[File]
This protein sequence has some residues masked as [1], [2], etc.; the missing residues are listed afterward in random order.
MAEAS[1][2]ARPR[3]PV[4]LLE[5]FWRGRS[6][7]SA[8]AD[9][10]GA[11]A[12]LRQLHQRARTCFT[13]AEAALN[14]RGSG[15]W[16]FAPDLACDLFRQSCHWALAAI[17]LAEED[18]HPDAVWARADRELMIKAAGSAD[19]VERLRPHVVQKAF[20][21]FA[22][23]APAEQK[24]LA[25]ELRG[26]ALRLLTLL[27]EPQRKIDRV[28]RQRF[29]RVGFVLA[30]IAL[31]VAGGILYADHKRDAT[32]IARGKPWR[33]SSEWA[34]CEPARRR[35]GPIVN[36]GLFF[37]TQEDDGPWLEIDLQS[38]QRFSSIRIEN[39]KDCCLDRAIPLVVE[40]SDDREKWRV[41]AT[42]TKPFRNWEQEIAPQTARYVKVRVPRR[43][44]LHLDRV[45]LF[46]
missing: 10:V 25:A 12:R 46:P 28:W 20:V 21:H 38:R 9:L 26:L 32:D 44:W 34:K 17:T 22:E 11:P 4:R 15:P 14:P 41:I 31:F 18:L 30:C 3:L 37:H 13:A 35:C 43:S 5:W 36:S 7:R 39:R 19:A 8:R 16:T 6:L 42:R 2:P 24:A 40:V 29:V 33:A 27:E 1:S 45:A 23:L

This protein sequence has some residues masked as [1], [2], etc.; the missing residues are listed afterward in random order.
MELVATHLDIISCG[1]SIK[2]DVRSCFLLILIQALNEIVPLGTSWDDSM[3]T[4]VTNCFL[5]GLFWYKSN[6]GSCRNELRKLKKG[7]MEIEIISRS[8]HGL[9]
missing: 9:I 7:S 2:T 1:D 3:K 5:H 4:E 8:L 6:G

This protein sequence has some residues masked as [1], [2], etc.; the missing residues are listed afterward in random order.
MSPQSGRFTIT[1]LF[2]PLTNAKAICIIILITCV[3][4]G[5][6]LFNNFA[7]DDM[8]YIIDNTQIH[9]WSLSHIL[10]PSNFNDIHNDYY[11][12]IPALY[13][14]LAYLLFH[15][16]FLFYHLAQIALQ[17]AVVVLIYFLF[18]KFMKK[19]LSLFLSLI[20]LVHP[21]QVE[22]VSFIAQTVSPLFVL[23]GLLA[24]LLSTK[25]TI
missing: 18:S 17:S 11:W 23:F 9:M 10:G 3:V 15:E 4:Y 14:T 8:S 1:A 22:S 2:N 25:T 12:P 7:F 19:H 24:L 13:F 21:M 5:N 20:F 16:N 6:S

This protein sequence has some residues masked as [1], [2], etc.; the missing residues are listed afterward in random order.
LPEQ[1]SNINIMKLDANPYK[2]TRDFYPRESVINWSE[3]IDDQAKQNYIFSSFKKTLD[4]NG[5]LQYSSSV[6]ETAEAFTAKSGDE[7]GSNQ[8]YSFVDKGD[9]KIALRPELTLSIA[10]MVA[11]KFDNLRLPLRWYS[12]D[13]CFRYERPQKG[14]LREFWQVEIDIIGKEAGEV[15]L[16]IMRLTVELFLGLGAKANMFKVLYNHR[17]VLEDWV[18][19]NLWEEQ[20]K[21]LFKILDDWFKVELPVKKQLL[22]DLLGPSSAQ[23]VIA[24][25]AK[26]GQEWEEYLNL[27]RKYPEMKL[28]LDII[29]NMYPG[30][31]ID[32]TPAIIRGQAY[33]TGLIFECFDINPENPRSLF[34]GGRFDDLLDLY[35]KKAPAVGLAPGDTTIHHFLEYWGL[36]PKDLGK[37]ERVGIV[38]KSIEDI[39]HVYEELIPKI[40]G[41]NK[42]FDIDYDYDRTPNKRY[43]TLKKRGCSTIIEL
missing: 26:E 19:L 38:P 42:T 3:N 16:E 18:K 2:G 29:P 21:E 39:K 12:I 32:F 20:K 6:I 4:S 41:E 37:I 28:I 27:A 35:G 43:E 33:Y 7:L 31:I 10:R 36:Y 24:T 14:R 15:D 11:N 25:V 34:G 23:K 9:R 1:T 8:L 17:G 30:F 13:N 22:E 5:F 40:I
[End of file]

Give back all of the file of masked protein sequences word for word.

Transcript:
This protein sequence has some residues masked as [1], [2], etc.; the missing residues are listed afterward in random order.
MAEAS[1][2]ARPR[3]PV[4]LLE[5]FWRGRS[6][7]SA[8]AD[9][10]GA[11]A[12]LRQLHQRARTCFT[13]AEAALN[14]RGSG[15]W[16]FAPDLACDLFRQSCHWALAAI[17]LAEED[18]HPDAVWARADRELMIKAAGSAD[19]VERLRPHVVQKAF[20][21]FA[22][23]APAEQK[24]LA[25]ELRG[26]ALRLLTLL[27]EPQRKIDRV[28]RQRF[29]RVGFVLA[30]IAL[31]VAGGILYADHKRDAT[32]IARGKPWR[33]SSEWA[34]CEPARRR[35]GPIVN[36]GLFF[37]TQEDDGPWLEIDLQS[38]QRFSSIRIEN[39]KDCCLDRAIPLVVE[40]SDDREKWRV[41]AT[42]TKPFRNWEQEIAPQTARYVKVRVPRR[43][44]LHLDRV[45]LF[46]
missing: 10:V 25:A 12:R 46:P 28:W 20:V 21:H 38:R 9:L 26:L 32:D 44:W 34:K 17:T 22:E 11:P 4:R 15:P 14:P 41:I 31:F 18:L 30:C 3:L 37:H 13:A 35:C 43:S 5:W 36:S 7:R 39:R 19:A 8:R 16:T 6:L 42:R 2:P 24:A 40:V 29:V 33:A 27:E 1:S 45:A 23:L

This protein sequence has some residues masked as [1], [2], etc.; the missing residues are listed afterward in random order.
MELVATHLDIISCG[1]SIK[2]DVRSCFLLILIQALNEIVPLGTSWDDSM[3]T[4]VTNCFL[5]GLFWYKSN[6]GSCRNELRKLKKG[7]MEIEIISRS[8]HGL[9]
missing: 9:I 7:S 2:T 1:D 3:K 5:H 4:E 8:L 6:G

This protein sequence has some residues masked as [1], [2], etc.; the missing residues are listed afterward in random order.
MSPQSGRFTIT[1]LF[2]PLTNAKAICIIILITCV[3][4]G[5][6]LFNNFA[7]DDM[8]YIIDNTQIH[9]WSLSHIL[10]PSNFNDIHNDYY[11][12]IPALY[13][14]LAYLLFH[15][16]FLFYHLAQIALQ[17]AVVVLIYFLF[18]KFMKK[19]LSLFLSLI[20]LVHP[21]QVE[22]VSFIAQTVSPLFVL[23]GLLA[24]LLSTK[25]TI
missing: 18:S 17:S 11:W 23:F 9:M 10:G 3:V 15:E 4:Y 14:T 8:S 1:A 22:S 2:N 25:T 12:P 7:F 19:H 24:L 13:F 21:M 5:N 20:F 16:N 6:S

This protein sequence has some residues masked as [1], [2], etc.; the missing residues are listed afterward in random order.
LPEQ[1]SNINIMKLDANPYK[2]TRDFYPRESVINWSE[3]IDDQAKQNYIFSSFKKTLD[4]NG[5]LQYSSSV[6]ETAEAFTAKSGDE[7]GSNQ[8]YSFVDKGD[9]KIALRPELTLSIA[10]MVA[11]KFDNLRLPLRWYS[12]D[13]CFRYERPQKG[14]LREFWQVEIDIIGKEAGEV[15]L[16]IMRLTVELFLGLGAKANMFKVLYNHR[17]VLEDWV[18][19]NLWEEQ[20]K[21]LFKILDDWFKVELPVKKQLL[22]DLLGPSSAQ[23]VIA[24][25]AK[26]GQEWEEYLNL[27]RKYPEMKL[28]LDII[29]NMYPG[30][31]ID[32]TPAIIRGQAY[33]TGLIFECFDINPENPRSLF[34]GGRFDDLLDLY[35]KKAPAVGLAPGDTTIHHFLEYWGL[36]PKDLGK[37]ERVGIV[38]KSIEDI[39]HVYEELIPKI[40]G[41]NK[42]FDIDYDYDRTPNKRY[43]TLKKRGCSTIIEL
missing: 26:E 19:L 38:P 42:T 3:N 16:E 18:K 2:G 29:P 21:E 39:K 12:I 32:F 20:K 6:I 4:S 41:E 37:I 28:I 27:A 35:G 43:E 33:Y 7:L 31:I 10:R 36:Y 24:T 14:R 15:D 11:N 25:V 34:G 23:K 9:R 1:T 8:L 17:G 30:F 13:N 22:E 5:F 40:I